The premise of ITBusiness.ca’s e-mail newsletter and its relationship to our seven print magazines is simple: we can break timely stories on our Web site, while our bi-weekly and monthly titles can look at issues in more depth.
Occasionally, however, the sudden twists and turns in the technology industry can put some of those in-depth print articles in a sharply different light.
Next week, for example, readers of InfoSystems Executive (ISE) will receive our November issue featuring a cover photo of Michael Foulkes, executive vice-president and CIO of TD Bank Financial Group. Foulkes is quoted in a feature story where we explore the $7.8 billion merger of TD Bank and Canada Trust last August and the integration of the two institutions’ IT systems.
The magazine will come out about a week after the bank suffered one of the biggest IT scandals in its history, when millions of Canadians were unable to access their TD accounts due to a hardware problem. Although Foulkes acknowledges in the article that “time will tell how successful (the merger) has been,” we had no way of knowing such a massive problem would erupt on Oct. 27 — the issue was sent to the printer almost two weeks ago.
Obviously, we have a customer relationship management problem on our hands here. We have to put the article in proper context for ISE readers (if you’re not one of them, you should be; click here for a subscription form) and try to provide more up-to-date coverage of the Oct. 27 debacle. Writing this editorial is the first step in that process. We will also be doing a follow-up story in either ISE or Computing Canada, which comes out more frequently. This is the most direct, honest approach we can take to dealing with a news story that is moving faster than our print publishing deadlines.
TD Canada Trust, obviously, has some CRM issues of its own. Though details are slow in coming, published reports indicate the bank’s automatic teller machine (ATM) network was disrupted by a failure in a memory board. There is an old proverb about how the beatings of a butterfly’s wings eventually result in the entire world shaking from an earthquake. That memory board is TD Canada Trust’s butterfly, and it needs to stop the tremors now before they result in a seismic shift in its customer base to another bank.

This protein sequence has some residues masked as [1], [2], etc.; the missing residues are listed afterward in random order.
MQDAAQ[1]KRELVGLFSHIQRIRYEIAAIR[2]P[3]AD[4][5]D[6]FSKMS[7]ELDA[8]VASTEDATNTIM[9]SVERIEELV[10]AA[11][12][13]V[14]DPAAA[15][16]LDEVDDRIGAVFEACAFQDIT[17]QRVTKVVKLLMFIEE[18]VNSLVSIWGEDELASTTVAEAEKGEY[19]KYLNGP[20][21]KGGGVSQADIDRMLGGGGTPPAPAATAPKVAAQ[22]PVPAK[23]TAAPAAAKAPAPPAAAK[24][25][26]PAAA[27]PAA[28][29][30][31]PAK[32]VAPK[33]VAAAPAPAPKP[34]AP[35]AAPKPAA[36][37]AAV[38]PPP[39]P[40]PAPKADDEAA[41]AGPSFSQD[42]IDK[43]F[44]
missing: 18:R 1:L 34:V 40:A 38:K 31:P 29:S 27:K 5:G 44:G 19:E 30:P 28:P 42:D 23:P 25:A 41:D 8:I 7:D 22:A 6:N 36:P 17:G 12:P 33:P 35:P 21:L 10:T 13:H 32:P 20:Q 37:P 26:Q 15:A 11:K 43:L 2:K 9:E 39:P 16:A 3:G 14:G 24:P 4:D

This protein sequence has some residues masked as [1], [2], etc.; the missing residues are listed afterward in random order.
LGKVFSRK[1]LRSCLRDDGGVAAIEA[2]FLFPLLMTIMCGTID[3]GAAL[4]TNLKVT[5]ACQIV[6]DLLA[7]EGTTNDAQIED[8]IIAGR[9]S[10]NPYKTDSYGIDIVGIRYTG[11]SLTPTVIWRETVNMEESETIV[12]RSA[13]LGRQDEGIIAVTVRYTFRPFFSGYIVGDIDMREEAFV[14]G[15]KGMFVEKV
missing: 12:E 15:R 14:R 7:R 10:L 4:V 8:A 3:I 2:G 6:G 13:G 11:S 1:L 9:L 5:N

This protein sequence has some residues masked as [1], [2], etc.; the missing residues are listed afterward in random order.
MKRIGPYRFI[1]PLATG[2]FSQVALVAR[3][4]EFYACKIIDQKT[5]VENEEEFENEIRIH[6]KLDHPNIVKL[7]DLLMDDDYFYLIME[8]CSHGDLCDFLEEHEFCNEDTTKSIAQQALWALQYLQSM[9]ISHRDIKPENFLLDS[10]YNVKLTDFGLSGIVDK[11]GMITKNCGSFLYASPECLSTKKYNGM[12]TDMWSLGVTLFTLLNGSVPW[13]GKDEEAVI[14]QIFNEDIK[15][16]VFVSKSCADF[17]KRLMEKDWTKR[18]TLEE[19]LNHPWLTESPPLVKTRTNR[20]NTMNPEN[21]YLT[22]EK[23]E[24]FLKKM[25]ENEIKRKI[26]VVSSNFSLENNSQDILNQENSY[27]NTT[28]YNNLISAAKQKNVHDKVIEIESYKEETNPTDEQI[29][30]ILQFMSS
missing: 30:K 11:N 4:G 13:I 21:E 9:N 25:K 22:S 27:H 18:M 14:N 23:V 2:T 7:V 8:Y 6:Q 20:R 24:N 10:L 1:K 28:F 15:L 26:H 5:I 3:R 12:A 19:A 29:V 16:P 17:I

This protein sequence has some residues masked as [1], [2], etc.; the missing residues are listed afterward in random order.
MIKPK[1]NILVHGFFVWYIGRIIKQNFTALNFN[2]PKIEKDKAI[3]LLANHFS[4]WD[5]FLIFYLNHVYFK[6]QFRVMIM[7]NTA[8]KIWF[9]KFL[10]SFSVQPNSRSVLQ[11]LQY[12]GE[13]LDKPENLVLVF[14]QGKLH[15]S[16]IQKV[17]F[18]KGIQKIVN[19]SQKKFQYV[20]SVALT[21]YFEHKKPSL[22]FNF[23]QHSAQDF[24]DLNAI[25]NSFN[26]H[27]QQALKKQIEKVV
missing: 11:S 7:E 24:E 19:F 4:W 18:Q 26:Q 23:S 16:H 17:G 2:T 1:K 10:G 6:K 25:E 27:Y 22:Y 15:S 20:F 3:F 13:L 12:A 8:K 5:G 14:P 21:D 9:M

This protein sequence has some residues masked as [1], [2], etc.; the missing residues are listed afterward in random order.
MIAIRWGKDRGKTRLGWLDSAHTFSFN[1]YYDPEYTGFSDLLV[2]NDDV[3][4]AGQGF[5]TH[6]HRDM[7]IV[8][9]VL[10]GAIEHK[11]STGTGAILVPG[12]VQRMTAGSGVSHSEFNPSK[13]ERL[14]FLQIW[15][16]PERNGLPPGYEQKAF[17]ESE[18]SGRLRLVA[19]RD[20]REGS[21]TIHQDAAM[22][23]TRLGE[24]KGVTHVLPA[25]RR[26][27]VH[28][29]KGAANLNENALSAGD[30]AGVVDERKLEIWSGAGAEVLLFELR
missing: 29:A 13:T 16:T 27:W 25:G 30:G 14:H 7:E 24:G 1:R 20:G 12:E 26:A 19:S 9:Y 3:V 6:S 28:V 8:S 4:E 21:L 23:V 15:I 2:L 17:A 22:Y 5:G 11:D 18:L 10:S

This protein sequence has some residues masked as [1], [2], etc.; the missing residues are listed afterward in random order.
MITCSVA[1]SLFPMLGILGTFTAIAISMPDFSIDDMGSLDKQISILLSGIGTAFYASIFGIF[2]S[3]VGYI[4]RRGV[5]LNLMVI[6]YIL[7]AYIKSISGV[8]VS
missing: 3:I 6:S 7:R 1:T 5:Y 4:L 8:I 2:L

TD has been here before, of course, having irritated thousands of Canadian customers when its debit systems in Wal-Marts across the country charged double or triple the price of their purchases. It also carried out its merger with Canada Trust after considerable discussion and controversy surrounding the aborted union of the Bank of Montreal and the Royal Bank. Research firm Gomez Inc. told ISE of how TD’s adoption of Canada Trust’s higher service fees put off many customers. In some ways, this latest snafu is the icing on the cake.
With its credibility at stake, TD Canada Trust needs to be as open and transparent as possible in admitting its failure and its plans to make sure it never happens again. The full-page ad it took out in major Canadian newspapers was a good start. There have already been calls for TD Canada Trust to waive its service fees for a month or offer a rebate to customers; it should listen. Costly though it might be, a significant gesture of goodwill has to accompany the mea culpa it will be making.
Banks sell themselves on convenience and reliability — think of the comfy armchair in TD’s current ad campaign, a motif we pick up on in ISE. Now TD Canada Trust’s management are squirming in those chairs. If there is such a thing as payback time, this it.